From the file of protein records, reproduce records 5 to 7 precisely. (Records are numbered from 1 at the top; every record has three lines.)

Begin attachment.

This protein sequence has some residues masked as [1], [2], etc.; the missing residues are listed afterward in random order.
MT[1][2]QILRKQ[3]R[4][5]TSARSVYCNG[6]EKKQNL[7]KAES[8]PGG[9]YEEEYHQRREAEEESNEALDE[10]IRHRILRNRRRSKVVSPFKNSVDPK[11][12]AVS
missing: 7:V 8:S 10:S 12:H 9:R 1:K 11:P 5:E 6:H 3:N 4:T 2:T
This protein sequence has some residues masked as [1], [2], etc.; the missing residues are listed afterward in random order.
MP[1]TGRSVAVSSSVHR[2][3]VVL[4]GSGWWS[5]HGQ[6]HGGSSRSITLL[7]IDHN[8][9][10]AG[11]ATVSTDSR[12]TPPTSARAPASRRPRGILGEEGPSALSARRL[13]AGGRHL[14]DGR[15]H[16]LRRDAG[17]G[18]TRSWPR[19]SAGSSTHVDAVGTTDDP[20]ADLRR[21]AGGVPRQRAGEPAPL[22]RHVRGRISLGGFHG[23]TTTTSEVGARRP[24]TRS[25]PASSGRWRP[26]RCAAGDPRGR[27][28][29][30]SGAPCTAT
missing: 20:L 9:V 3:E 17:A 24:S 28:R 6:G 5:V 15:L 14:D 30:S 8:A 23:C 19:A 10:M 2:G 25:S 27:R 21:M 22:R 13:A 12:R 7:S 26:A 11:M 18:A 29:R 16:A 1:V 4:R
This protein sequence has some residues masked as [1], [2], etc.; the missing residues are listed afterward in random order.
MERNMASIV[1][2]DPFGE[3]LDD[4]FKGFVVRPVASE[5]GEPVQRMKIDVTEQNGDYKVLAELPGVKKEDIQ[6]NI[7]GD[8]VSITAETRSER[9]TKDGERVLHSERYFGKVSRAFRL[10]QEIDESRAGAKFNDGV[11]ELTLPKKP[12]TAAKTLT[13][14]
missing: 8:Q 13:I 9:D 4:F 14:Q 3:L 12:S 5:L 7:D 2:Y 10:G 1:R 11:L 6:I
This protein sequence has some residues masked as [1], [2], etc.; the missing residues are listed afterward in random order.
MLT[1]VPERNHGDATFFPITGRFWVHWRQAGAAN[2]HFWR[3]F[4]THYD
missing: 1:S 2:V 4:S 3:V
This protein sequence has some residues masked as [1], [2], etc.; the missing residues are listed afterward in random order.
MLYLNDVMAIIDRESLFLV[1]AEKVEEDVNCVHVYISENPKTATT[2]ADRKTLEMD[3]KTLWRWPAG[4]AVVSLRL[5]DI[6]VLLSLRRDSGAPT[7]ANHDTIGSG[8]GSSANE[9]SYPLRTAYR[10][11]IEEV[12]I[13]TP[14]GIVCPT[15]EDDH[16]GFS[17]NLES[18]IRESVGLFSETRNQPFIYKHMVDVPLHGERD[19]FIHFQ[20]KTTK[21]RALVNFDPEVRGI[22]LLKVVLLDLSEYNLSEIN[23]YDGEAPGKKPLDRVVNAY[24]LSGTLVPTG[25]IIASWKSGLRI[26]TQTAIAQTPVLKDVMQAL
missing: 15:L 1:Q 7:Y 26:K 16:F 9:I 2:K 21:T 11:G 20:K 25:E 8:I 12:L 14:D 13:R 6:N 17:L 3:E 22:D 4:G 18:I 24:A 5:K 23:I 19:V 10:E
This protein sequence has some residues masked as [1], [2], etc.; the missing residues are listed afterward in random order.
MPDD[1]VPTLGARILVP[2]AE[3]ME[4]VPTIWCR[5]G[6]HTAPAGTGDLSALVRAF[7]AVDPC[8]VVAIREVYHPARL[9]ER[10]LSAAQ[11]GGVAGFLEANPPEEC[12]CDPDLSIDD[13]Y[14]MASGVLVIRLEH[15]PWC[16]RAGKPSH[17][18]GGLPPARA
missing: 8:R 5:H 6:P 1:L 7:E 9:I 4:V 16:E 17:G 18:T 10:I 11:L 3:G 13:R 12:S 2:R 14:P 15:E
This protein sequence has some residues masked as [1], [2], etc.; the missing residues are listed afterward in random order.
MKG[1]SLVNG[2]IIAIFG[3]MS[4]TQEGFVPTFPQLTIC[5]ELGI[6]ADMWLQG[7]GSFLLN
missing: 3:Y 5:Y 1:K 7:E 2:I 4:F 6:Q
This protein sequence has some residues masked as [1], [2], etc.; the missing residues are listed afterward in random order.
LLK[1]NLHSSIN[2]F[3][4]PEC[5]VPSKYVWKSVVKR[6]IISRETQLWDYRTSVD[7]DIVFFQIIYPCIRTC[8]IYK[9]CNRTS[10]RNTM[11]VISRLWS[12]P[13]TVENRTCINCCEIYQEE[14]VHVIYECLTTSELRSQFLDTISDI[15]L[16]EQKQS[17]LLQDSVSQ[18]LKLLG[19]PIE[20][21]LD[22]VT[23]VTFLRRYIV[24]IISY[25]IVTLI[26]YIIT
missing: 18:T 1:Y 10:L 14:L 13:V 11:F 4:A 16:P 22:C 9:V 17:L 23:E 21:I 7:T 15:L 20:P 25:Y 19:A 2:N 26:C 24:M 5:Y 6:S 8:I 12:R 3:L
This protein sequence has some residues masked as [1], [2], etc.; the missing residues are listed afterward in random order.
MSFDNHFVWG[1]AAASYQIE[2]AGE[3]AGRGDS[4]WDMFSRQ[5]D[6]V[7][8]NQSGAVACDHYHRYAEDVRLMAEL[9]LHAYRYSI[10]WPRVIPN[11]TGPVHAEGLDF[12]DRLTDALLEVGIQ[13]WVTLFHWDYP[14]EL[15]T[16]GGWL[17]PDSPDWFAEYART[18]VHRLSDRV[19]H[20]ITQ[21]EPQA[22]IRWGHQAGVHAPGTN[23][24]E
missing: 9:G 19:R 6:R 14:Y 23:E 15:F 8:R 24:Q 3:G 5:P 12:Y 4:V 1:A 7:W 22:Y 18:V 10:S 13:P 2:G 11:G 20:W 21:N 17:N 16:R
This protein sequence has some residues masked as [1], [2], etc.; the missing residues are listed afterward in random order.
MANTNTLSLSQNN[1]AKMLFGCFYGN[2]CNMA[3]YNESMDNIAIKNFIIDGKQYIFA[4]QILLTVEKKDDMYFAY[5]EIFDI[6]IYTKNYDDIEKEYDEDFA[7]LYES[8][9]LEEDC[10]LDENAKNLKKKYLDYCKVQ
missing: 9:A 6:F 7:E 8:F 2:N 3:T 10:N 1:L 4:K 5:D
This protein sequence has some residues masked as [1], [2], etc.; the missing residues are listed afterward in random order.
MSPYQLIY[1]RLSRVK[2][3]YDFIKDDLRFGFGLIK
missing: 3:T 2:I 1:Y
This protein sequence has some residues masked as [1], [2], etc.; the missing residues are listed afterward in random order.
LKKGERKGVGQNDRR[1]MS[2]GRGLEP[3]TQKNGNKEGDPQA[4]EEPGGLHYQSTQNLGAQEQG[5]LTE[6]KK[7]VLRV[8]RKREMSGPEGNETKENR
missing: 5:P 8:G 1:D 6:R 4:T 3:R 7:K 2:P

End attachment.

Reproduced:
This protein sequence has some residues masked as [1], [2], etc.; the missing residues are listed afterward in random order.
MLYLNDVMAIIDRESLFLV[1]AEKVEEDVNCVHVYISENPKTATT[2]ADRKTLEMD[3]KTLWRWPAG[4]AVVSLRL[5]DI[6]VLLSLRRDSGAPT[7]ANHDTIGSG[8]GSSANE[9]SYPLRTAYR[10][11]IEEV[12]I[13]TP[14]GIVCPT[15]EDDH[16]GFS[17]NLES[18]IRESVGLFSETRNQPFIYKHMVDVPLHGERD[19]FIHFQ[20]KTTK[21]RALVNFDPEVRGI[22]LLKVVLLDLSEYNLSEIN[23]YDGEAPGKKPLDRVVNAY[24]LSGTLVPTG[25]IIASWKSGLRI[26]TQTAIAQTPVLKDVMQAL
missing: 15:L 1:Q 7:Y 26:K 16:F 9:I 2:K 21:T 11:G 20:K 25:E 8:I 12:L 14:D 13:R 6:N 17:L 3:E 22:D 4:G 18:I 24:A 5:K 23:I 19:V 10:E
This protein sequence has some residues masked as [1], [2], etc.; the missing residues are listed afterward in random order.
MPDD[1]VPTLGARILVP[2]AE[3]ME[4]VPTIWCR[5]G[6]HTAPAGTGDLSALVRAF[7]AVDPC[8]VVAIREVYHPARL[9]ER[10]LSAAQ[11]GGVAGFLEANPPEEC[12]CDPDLSIDD[13]Y[14]MASGVLVIRLEH[15]PWC[16]RAGKPSH[17][18]GGLPPARA
missing: 8:R 5:H 6:P 1:L 7:E 9:I 4:V 16:E 17:G 18:T 10:I 11:L 3:G 13:R 12:S 2:R 14:P 15:E
This protein sequence has some residues masked as [1], [2], etc.; the missing residues are listed afterward in random order.
MKG[1]SLVNG[2]IIAIFG[3]MS[4]TQEGFVPTFPQLTIC[5]ELGI[6]ADMWLQG[7]GSFLLN
missing: 3:Y 5:Y 1:K 7:E 2:I 4:F 6:Q